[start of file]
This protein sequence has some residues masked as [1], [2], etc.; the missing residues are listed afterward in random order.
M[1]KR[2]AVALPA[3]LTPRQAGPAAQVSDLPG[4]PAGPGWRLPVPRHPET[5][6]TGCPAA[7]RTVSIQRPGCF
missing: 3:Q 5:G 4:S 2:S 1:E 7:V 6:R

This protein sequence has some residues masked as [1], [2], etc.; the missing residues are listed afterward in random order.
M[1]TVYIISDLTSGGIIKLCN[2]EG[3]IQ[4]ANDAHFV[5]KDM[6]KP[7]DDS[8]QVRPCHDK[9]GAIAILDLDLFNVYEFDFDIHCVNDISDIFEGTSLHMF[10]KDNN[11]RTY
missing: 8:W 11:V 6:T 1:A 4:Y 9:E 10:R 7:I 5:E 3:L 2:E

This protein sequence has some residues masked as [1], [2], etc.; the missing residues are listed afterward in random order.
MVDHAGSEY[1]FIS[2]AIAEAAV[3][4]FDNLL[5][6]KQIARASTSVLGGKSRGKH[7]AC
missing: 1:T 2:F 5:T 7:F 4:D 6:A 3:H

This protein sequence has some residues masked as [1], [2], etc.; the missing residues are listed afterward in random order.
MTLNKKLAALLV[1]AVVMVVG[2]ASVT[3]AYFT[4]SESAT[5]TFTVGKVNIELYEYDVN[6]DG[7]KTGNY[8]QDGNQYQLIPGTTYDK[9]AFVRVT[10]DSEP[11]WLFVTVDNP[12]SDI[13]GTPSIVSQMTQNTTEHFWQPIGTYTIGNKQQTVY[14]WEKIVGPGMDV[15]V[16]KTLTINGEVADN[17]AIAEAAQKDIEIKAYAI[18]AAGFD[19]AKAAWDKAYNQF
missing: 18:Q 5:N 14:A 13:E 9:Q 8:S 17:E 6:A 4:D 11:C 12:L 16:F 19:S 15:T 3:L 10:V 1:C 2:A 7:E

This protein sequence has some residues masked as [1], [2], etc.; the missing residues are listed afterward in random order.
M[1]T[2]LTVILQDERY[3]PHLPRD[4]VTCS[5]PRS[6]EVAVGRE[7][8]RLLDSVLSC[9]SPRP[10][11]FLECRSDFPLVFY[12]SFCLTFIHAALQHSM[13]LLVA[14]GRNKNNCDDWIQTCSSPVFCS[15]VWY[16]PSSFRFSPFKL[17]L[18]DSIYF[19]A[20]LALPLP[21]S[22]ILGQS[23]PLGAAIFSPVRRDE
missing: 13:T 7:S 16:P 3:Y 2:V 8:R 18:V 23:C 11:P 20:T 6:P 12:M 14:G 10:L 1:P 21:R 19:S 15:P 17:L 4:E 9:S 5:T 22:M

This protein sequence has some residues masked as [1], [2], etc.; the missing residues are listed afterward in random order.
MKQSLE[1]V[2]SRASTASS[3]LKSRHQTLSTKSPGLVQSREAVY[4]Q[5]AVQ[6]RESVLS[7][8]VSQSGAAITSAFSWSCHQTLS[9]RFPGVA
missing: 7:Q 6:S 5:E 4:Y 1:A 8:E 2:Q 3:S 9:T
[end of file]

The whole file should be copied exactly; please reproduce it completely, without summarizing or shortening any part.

This protein sequence has some residues masked as [1], [2], etc.; the missing residues are listed afterward in random order.
M[1]KR[2]AVALPA[3]LTPRQAGPAAQVSDLPG[4]PAGPGWRLPVPRHPET[5][6]TGCPAA[7]RTVSIQRPGCF
missing: 3:Q 5:G 4:S 2:S 1:E 7:V 6:R

This protein sequence has some residues masked as [1], [2], etc.; the missing residues are listed afterward in random order.
M[1]TVYIISDLTSGGIIKLCN[2]EG[3]IQ[4]ANDAHFV[5]KDM[6]KP[7]DDS[8]QVRPCHDK[9]GAIAILDLDLFNVYEFDFDIHCVNDISDIFEGTSLHMF[10]KDNN[11]RTY
missing: 8:W 11:V 6:T 1:A 4:Y 9:E 10:R 7:I 5:E 3:L 2:E

This protein sequence has some residues masked as [1], [2], etc.; the missing residues are listed afterward in random order.
MVDHAGSEY[1]FIS[2]AIAEAAV[3][4]FDNLL[5][6]KQIARASTSVLGGKSRGKH[7]AC
missing: 1:T 2:F 5:T 7:F 4:D 6:A 3:H

This protein sequence has some residues masked as [1], [2], etc.; the missing residues are listed afterward in random order.
MTLNKKLAALLV[1]AVVMVVG[2]ASVT[3]AYFT[4]SESAT[5]TFTVGKVNIELYEYDVN[6]DG[7]KTGNY[8]QDGNQYQLIPGTTYDK[9]AFVRVT[10]DSEP[11]WLFVTVDNP[12]SDI[13]GTPSIVSQMTQNTTEHFWQPIGTYTIGNKQQTVY[14]WEKIVGPGMDV[15]V[16]KTLTINGEVADN[17]AIAEAAQKDIEIKAYAI[18]AAGFD[19]AKAAWDKAYNQF
missing: 18:Q 5:N 14:A 13:E 9:Q 8:S 17:E 6:A 4:D 11:C 12:L 16:F 19:S 15:T 3:L 10:V 1:C 2:A 7:E

This protein sequence has some residues masked as [1], [2], etc.; the missing residues are listed afterward in random order.
M[1]T[2]LTVILQDERY[3]PHLPRD[4]VTCS[5]PRS[6]EVAVGRE[7][8]RLLDSVLSC[9]SPRP[10][11]FLECRSDFPLVFY[12]SFCLTFIHAALQHSM[13]LLVA[14]GRNKNNCDDWIQTCSSPVFCS[15]VWY[16]PSSFRFSPFKL[17]L[18]DSIYF[19]A[20]LALPLP[21]S[22]ILGQS[23]PLGAAIFSPVRRDE
missing: 13:T 7:S 16:P 3:Y 2:V 8:R 18:V 23:C 11:P 20:T 6:P 12:M 14:G 10:L 1:P 21:R 19:S 15:P 17:L 4:E 9:S 5:T 22:M

This protein sequence has some residues masked as [1], [2], etc.; the missing residues are listed afterward in random order.
MKQSLE[1]V[2]SRASTASS[3]LKSRHQTLSTKSPGLVQSREAVY[4]Q[5]AVQ[6]RESVLS[7][8]VSQSGAAITSAFSWSCHQTLS[9]RFPGVA
missing: 7:Q 6:S 5:E 4:Y 1:A 8:E 2:Q 3:S 9:T